This was my first really long distance bicycle tour that I had done on my own. I was inspired by the story of a trip of a colleague who had done something similar the year before. He had ridden from Leipzig (in Former East Germany where I then lived) to Budapest in Hungary. My tour was slightly different, in that I chose to make a detour over the high mountain ridges of the High Tatras , the highest mountains in Eastern Europe.
The tour started naturally in Leipzig and went Southeast via Dresden and the Saxon Switzerland outcrop to the Czechoslovakian border. Historical Note: At this time the two states of the Czech Republic and Slovakia had not separated and travel via Austria was naturally impossible due to the Iron Curtain.
From there the route went along the Sudetes (mountain ranges with its best-known part, the Karkonosze or Giant Mountains) through north and east Bohemia to Moravia .
Then it was on to the Moravian City of Brno , today the Czech Republic`s second largest city and on through to the southern area known as the Moravian Slovakia and the Little Carpathians until reaching the (then still in Czechoslovakia) theoretical crossing point into the official territory of Slovakia.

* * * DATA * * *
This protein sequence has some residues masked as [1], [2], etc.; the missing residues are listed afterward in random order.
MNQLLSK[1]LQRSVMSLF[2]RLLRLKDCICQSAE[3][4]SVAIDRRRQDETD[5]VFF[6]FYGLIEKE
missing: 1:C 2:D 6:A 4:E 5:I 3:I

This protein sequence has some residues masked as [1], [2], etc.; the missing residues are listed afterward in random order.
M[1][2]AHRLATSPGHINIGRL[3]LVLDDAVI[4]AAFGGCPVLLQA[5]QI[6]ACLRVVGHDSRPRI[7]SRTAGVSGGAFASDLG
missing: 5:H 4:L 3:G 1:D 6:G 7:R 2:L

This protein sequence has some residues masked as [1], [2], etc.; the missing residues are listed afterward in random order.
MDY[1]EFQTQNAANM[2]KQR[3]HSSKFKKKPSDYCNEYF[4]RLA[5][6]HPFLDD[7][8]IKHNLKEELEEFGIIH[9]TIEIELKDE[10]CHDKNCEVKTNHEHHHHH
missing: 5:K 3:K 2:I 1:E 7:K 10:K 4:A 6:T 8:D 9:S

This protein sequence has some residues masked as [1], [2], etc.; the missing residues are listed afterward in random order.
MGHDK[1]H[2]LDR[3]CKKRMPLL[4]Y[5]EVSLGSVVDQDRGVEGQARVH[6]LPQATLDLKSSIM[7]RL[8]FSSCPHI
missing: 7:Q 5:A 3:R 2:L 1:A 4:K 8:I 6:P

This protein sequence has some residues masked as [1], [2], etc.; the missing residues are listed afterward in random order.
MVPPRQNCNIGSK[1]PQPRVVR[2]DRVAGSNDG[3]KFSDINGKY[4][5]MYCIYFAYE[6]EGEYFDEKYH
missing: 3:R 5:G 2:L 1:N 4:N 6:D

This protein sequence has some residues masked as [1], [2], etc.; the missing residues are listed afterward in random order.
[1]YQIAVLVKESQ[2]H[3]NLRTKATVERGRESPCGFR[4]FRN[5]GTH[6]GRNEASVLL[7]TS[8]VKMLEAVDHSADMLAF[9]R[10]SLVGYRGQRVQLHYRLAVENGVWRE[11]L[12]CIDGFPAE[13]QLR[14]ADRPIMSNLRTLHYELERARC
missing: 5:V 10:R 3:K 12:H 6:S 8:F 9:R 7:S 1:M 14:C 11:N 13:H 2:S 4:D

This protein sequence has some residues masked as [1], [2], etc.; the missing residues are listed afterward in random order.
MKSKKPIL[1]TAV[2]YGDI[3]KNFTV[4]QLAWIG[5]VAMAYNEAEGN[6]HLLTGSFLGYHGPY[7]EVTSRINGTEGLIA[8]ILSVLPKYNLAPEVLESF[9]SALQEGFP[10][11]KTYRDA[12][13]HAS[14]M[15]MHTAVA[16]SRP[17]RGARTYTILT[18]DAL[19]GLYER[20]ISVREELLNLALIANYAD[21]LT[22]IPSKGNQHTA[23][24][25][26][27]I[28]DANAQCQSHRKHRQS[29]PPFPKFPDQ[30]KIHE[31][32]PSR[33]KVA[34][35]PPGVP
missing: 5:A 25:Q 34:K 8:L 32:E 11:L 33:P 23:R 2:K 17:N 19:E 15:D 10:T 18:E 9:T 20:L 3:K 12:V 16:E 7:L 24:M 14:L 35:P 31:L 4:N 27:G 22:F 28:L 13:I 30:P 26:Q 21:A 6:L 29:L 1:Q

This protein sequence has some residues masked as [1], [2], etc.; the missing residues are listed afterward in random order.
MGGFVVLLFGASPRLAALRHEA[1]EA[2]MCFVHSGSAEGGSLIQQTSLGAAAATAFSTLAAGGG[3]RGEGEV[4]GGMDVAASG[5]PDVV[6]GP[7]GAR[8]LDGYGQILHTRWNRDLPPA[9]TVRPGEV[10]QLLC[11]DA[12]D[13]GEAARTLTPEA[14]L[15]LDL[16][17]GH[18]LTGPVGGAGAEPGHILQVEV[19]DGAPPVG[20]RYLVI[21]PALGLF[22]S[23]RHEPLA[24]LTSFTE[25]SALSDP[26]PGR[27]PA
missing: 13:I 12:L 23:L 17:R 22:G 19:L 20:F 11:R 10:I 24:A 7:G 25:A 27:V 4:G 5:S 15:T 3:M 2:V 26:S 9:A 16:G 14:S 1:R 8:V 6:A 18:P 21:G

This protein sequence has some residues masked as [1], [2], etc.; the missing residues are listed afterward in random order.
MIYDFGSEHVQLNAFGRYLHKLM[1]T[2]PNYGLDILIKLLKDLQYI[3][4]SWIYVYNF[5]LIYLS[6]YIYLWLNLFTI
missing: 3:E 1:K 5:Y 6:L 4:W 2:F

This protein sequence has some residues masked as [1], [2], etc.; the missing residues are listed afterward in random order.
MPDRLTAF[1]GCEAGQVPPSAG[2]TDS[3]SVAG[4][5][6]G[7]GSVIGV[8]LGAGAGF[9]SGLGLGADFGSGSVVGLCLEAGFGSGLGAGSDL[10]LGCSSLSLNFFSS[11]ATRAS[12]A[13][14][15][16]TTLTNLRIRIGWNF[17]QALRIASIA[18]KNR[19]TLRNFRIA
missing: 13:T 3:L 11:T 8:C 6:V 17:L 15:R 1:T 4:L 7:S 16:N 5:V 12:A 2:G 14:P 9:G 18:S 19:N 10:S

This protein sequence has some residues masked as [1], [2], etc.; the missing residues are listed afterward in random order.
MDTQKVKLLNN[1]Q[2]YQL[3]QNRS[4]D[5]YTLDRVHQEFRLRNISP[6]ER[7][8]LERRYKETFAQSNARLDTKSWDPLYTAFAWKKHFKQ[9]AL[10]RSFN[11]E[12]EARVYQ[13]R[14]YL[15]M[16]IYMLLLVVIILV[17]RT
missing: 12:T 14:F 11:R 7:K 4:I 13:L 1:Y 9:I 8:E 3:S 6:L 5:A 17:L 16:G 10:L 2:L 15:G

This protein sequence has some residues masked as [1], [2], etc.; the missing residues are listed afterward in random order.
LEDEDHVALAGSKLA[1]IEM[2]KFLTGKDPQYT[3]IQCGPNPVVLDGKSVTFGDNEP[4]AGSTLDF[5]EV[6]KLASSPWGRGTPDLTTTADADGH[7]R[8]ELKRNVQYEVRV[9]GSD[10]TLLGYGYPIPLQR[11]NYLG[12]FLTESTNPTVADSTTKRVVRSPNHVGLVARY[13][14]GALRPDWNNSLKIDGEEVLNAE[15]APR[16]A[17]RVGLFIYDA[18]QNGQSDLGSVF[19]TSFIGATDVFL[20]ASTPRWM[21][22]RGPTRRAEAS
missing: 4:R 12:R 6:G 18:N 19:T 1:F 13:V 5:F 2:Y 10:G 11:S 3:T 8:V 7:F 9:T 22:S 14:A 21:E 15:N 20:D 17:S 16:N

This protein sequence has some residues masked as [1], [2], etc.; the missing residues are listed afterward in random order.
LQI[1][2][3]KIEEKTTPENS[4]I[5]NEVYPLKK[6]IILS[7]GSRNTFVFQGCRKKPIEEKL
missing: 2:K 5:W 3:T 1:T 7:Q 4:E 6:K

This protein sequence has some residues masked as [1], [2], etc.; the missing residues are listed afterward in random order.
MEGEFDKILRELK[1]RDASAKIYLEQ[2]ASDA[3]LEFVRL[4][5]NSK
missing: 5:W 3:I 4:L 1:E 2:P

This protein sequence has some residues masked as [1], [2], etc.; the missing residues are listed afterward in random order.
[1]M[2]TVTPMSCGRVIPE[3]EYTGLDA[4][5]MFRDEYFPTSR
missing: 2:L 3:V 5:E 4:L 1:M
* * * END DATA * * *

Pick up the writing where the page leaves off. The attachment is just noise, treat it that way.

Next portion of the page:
At that time this was a simple crossing between two regions of a common (Communist) nation. Today there is there an official border crossing that separates two independent nations within the European Union , which also makes passing it relatively harmless for cyclist and tourist.
On the Slovakia`s side the route followed the Valley of the river Váh alongside a beautiful mountain range landscape to Liptovský Mikuláš , in the Liptov region (see Map ) and the Mara Reservoir and Dam (named after one of the many villages the new reservoir lake engulfed - see figure) and built between the convergence of the higher and lower Tatra`s. After a few days exploration of the area, I then proceeded to cross the Low Tatras (where it must be said with their more than 6,000 feet, they are not really so low) and then it was on to Banská Bystrica (which lower, still lies at an altitude of 362 metres (1,188 ft) above sea level) and from that height it was then mostly downhill to the border into Hungary.
In Hungary, it became a lot hillier until reaching the town of Vac in the Danube Valley. From there it was onto the busy city of Budapest, where after spending two days I took the train back home to Leipzig.